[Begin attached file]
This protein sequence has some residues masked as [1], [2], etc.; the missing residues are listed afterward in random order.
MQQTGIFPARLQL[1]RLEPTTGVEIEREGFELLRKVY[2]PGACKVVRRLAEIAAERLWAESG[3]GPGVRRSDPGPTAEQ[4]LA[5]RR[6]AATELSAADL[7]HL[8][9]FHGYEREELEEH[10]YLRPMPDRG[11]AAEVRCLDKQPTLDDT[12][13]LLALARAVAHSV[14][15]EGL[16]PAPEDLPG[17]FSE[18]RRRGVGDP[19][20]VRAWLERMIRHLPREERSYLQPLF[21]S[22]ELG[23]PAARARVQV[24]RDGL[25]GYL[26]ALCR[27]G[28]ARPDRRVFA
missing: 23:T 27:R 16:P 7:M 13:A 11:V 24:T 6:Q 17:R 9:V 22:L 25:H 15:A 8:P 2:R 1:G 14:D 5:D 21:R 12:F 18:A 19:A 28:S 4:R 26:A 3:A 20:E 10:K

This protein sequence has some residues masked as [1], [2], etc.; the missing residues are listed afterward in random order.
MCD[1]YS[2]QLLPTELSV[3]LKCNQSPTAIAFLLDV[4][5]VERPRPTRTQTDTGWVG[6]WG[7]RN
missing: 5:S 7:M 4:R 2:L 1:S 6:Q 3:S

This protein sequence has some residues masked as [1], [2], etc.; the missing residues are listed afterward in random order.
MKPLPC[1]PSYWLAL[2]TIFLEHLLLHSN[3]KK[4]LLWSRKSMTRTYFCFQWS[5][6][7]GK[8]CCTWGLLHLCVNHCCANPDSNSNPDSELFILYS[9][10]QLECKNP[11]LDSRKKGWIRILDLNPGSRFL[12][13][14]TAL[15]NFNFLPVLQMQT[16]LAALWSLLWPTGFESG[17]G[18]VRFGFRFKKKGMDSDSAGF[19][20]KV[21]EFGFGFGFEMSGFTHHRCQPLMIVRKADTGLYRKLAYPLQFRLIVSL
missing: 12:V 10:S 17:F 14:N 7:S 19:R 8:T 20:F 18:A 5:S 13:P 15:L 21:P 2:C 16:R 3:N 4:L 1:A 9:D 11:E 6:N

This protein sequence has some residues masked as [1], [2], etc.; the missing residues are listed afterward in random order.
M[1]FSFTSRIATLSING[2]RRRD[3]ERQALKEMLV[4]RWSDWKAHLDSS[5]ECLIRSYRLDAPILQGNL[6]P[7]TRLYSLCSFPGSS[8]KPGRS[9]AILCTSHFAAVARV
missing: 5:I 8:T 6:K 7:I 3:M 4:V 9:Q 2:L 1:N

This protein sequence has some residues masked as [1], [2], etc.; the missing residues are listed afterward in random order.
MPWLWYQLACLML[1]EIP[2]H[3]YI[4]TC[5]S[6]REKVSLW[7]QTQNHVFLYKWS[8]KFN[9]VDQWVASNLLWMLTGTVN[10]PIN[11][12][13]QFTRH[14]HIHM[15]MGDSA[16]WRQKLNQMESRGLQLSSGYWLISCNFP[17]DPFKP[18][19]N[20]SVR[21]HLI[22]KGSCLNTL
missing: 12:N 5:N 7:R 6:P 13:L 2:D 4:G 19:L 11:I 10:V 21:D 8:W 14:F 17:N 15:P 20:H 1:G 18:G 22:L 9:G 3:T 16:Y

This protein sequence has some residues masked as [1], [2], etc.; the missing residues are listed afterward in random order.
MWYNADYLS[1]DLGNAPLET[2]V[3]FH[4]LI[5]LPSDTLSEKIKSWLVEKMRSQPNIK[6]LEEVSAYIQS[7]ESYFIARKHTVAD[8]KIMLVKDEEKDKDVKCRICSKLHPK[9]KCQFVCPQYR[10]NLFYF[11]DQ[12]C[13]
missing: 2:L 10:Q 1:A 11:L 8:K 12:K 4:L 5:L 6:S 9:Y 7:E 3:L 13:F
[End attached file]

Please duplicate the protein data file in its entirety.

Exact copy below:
This protein sequence has some residues masked as [1], [2], etc.; the missing residues are listed afterward in random order.
MQQTGIFPARLQL[1]RLEPTTGVEIEREGFELLRKVY[2]PGACKVVRRLAEIAAERLWAESG[3]GPGVRRSDPGPTAEQ[4]LA[5]RR[6]AATELSAADL[7]HL[8][9]FHGYEREELEEH[10]YLRPMPDRG[11]AAEVRCLDKQPTLDDT[12][13]LLALARAVAHSV[14][15]EGL[16]PAPEDLPG[17]FSE[18]RRRGVGDP[19][20]VRAWLERMIRHLPREERSYLQPLF[21]S[22]ELG[23]PAARARVQV[24]RDGL[25]GYL[26]ALCR[27]G[28]ARPDRRVFA
missing: 23:T 27:R 16:P 7:M 13:A 11:V 24:T 6:Q 17:R 9:V 22:L 25:H 15:A 8:P 2:R 1:G 14:D 5:D 21:R 12:F 18:A 19:A 28:S 4:R 26:A 3:A 20:E 10:K

This protein sequence has some residues masked as [1], [2], etc.; the missing residues are listed afterward in random order.
MCD[1]YS[2]QLLPTELSV[3]LKCNQSPTAIAFLLDV[4][5]VERPRPTRTQTDTGWVG[6]WG[7]RN
missing: 5:S 7:M 4:R 2:L 1:S 6:Q 3:S

This protein sequence has some residues masked as [1], [2], etc.; the missing residues are listed afterward in random order.
MKPLPC[1]PSYWLAL[2]TIFLEHLLLHSN[3]KK[4]LLWSRKSMTRTYFCFQWS[5][6][7]GK[8]CCTWGLLHLCVNHCCANPDSNSNPDSELFILYS[9][10]QLECKNP[11]LDSRKKGWIRILDLNPGSRFL[12][13][14]TAL[15]NFNFLPVLQMQT[16]LAALWSLLWPTGFESG[17]G[18]VRFGFRFKKKGMDSDSAGF[19][20]KV[21]EFGFGFGFEMSGFTHHRCQPLMIVRKADTGLYRKLAYPLQFRLIVSL
missing: 12:V 10:S 17:F 14:N 7:S 19:R 8:T 20:F 18:A 5:S 13:P 15:L 21:P 2:C 16:R 3:N 4:L 1:A 9:D 11:E 6:N

This protein sequence has some residues masked as [1], [2], etc.; the missing residues are listed afterward in random order.
M[1]FSFTSRIATLSING[2]RRRD[3]ERQALKEMLV[4]RWSDWKAHLDSS[5]ECLIRSYRLDAPILQGNL[6]P[7]TRLYSLCSFPGSS[8]KPGRS[9]AILCTSHFAAVARV
missing: 5:I 8:T 6:K 7:I 3:M 4:V 9:Q 2:L 1:N

This protein sequence has some residues masked as [1], [2], etc.; the missing residues are listed afterward in random order.
MPWLWYQLACLML[1]EIP[2]H[3]YI[4]TC[5]S[6]REKVSLW[7]QTQNHVFLYKWS[8]KFN[9]VDQWVASNLLWMLTGTVN[10]PIN[11][12][13]QFTRH[14]HIHM[15]MGDSA[16]WRQKLNQMESRGLQLSSGYWLISCNFP[17]DPFKP[18][19]N[20]SVR[21]HLI[22]KGSCLNTL
missing: 12:N 5:N 7:R 6:P 13:L 2:D 4:G 19:L 11:I 10:V 21:D 8:W 14:F 17:N 15:P 20:H 1:G 18:G 22:L 9:G 3:T 16:Y

This protein sequence has some residues masked as [1], [2], etc.; the missing residues are listed afterward in random order.
MWYNADYLS[1]DLGNAPLET[2]V[3]FH[4]LI[5]LPSDTLSEKIKSWLVEKMRSQPNIK[6]LEEVSAYIQS[7]ESYFIARKHTVAD[8]KIMLVKDEEKDKDVKCRICSKLHPK[9]KCQFVCPQYR[10]NLFYF[11]DQ[12]C[13]
missing: 2:L 10:Q 1:A 11:L 8:K 12:K 4:L 5:L 6:S 9:Y 7:E 3:L 13:F